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APA Style Guide for Citations and Student Papers: Periodicals

Changes New to the 7th ed.

  • Up to 20 authors can be listed individually, rather than using et al.
  • Do not include "Retrieved from" before a URL 
  • If including a DOI, include https:// before the DOI
  • In most cases, it is recommended not to include database information. See here for more information.


Article from a print magazine

Squatriglia, C. (2019, Winter). The song of the immortal violin. Popular Science, 291(4), 56-63.

Article from an online periodical

Mearian, L. (2018, April 9). How blockchain could solve the internet privacy problem. Computerworld. Retrieved from https://

Journal article from a library database

Gouveia, S., Villalobos, F., Dobrovolski, R., Beltrao-Mendes, R, & Ferrari, S. F. (2014, April 28). Forest structure drives global diversity of primates. Journal of Animal Ecology, 83(6), 1523-1530.  https://doi: 10.1111/1365-2656.12241

Article with multiple authors (up to 20 authors)

Bowman, N. D., Kowert, R., & Cohen, E. (2015, December). When the ball stops, the fun stops too: The impact of social inclusion on video game enjoyment. Computers in Human Behavior, 53, 131-139. https://doi: 10.1016/j.chb.2015.06.036

Article with unknown author

Are supplements safe? Current regulations don’t protect consumers. (2020, February). Consumer Reports On Health, 32(2), 2.

Should database information be included?

The 7th edition of APA's Publication Manual says that in most cases, it is not necessary to include the name of the database from which you accessed a work. It argues that there are usually numerous ways to access an electronic source. Leave the database information off of the reference, unless it is a database that publishes its own original content or provides access to works that have limited accessibility (e.g. dissertations).


A note about dates

You may have notices that the way dates are listed in citations differs from source to source. Sometimes you may see a citation that includes a year of publication only, and sometimes you may see a date listed out with the year, month, and day. A good rule of thumb is to include the date information as listed on the publication.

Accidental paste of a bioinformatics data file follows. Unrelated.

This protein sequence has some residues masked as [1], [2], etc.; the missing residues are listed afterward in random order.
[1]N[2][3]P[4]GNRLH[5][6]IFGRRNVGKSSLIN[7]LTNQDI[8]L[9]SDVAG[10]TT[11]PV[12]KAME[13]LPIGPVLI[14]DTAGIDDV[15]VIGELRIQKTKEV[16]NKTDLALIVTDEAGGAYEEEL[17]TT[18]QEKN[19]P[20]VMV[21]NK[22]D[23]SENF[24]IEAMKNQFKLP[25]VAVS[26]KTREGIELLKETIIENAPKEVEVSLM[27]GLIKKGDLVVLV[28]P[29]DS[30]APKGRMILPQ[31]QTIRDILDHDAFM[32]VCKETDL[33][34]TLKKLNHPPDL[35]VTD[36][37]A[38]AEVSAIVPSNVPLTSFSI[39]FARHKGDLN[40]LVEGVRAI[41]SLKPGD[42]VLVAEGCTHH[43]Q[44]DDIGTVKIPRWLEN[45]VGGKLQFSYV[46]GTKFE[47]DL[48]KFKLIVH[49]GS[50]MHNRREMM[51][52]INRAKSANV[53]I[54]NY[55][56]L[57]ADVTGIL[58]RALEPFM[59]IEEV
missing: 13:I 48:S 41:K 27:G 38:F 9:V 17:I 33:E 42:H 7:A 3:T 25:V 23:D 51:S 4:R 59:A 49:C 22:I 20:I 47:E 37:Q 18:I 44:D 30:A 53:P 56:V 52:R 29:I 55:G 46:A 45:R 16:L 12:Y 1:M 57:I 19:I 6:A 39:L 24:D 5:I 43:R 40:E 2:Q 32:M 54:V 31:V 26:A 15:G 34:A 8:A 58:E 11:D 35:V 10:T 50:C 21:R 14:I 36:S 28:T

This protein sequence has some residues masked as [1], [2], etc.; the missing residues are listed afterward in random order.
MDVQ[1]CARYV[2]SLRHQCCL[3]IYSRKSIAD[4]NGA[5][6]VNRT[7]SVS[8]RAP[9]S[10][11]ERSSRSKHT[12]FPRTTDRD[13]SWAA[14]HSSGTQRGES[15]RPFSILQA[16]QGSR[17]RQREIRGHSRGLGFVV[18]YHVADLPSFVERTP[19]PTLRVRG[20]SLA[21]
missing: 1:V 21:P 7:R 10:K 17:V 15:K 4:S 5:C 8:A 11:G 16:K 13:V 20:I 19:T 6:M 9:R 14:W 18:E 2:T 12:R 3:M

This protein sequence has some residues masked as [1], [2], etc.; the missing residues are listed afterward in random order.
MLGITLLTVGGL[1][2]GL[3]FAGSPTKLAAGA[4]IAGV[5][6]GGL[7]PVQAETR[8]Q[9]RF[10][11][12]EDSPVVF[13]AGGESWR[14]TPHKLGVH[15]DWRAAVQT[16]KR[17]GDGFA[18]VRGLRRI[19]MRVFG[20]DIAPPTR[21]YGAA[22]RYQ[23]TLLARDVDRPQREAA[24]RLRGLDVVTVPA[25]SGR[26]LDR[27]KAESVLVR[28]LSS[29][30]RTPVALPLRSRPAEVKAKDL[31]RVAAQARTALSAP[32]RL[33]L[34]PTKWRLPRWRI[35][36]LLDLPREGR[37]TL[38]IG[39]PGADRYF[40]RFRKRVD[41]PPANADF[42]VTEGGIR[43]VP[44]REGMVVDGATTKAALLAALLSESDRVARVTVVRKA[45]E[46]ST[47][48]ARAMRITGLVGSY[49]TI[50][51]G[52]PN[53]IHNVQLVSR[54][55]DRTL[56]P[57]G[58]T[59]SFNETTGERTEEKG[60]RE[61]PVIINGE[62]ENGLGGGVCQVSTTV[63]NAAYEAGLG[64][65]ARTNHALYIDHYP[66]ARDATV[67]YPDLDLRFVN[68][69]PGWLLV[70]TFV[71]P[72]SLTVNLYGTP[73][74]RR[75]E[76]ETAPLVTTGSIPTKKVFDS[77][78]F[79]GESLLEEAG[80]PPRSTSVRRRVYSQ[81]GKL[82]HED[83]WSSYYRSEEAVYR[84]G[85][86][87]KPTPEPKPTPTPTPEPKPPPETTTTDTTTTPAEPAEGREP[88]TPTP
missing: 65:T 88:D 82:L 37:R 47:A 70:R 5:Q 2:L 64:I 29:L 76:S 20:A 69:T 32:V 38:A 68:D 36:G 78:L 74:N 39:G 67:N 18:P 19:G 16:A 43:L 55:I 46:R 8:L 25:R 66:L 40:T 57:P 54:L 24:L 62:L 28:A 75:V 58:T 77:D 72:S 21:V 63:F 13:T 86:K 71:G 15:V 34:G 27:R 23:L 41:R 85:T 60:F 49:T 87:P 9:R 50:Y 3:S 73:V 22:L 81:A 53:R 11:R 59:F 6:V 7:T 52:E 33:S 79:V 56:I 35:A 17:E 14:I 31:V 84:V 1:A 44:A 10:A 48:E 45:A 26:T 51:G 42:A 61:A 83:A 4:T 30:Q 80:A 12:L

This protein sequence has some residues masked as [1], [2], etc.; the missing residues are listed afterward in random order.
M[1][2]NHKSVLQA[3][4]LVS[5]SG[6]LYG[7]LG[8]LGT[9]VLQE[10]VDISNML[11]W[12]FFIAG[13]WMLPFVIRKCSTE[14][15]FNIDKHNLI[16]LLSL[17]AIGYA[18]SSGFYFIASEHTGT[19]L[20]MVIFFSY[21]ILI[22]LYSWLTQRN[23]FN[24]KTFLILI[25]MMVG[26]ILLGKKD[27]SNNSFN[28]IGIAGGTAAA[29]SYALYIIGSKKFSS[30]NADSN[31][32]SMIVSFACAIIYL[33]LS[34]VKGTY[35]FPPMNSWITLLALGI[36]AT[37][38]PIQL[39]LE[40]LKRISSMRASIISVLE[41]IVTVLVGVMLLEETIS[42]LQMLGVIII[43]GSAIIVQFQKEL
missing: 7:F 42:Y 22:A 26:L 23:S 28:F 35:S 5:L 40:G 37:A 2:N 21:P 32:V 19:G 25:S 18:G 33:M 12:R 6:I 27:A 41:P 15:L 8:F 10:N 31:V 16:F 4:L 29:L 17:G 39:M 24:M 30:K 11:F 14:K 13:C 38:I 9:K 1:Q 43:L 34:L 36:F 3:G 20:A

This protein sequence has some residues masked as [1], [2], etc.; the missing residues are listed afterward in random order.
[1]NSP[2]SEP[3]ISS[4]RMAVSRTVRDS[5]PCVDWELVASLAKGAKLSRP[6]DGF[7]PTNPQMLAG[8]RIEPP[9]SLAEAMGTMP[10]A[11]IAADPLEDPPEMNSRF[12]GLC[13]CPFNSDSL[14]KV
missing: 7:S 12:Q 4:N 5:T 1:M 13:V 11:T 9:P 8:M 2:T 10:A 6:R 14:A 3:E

• If you see only a year listed as the date of publication, it is acceptable to include the just the year in your citation. Books usually fit into this category.
  • For a monthly periodical, you may list the month and year of publication.
  • For a seasonal periodical, you may list the year and the season. For example, (2019, Summer).
  • If you see a date of publication that includes the year, month, and day, you may list the full date in your ciation. For example, (2019, April 9).

What is a DOI?

DOI stands for Digital Object Identifier. Many articles that are published electronically are assigned a DOI. The DOI is a unique string of alphanumeric characters that are assigned to to an article and help researchers find articles. APA style dictates that if an article is assigned a DOI, the DOI is included in the citation.


Author - This is the author of the article.

Title - In this case of a citation for a periodical article, title refers to the the title of the article.

Periodical Title - This is the title of the periodical. E.g. Newsweek, Washington Post, Journal of Experimental Psychology

Date of Publication - This is the date that the article was published.

Volume & Issue - Each time a periodical is published, it is assigned a volume number and an issue number. The volume usually refers to the number of years the periodical has been published, while the issue number refers to the number that have been published that year. However, not all periodical publishers supply volume and issue numbers.

Pages - This is the pages of the periodical on which you will find the article being cited.

DOI - The DOI is a unique alphanumeric string that identifies an electronically published document. DOI stands for Digital Object Identfier.

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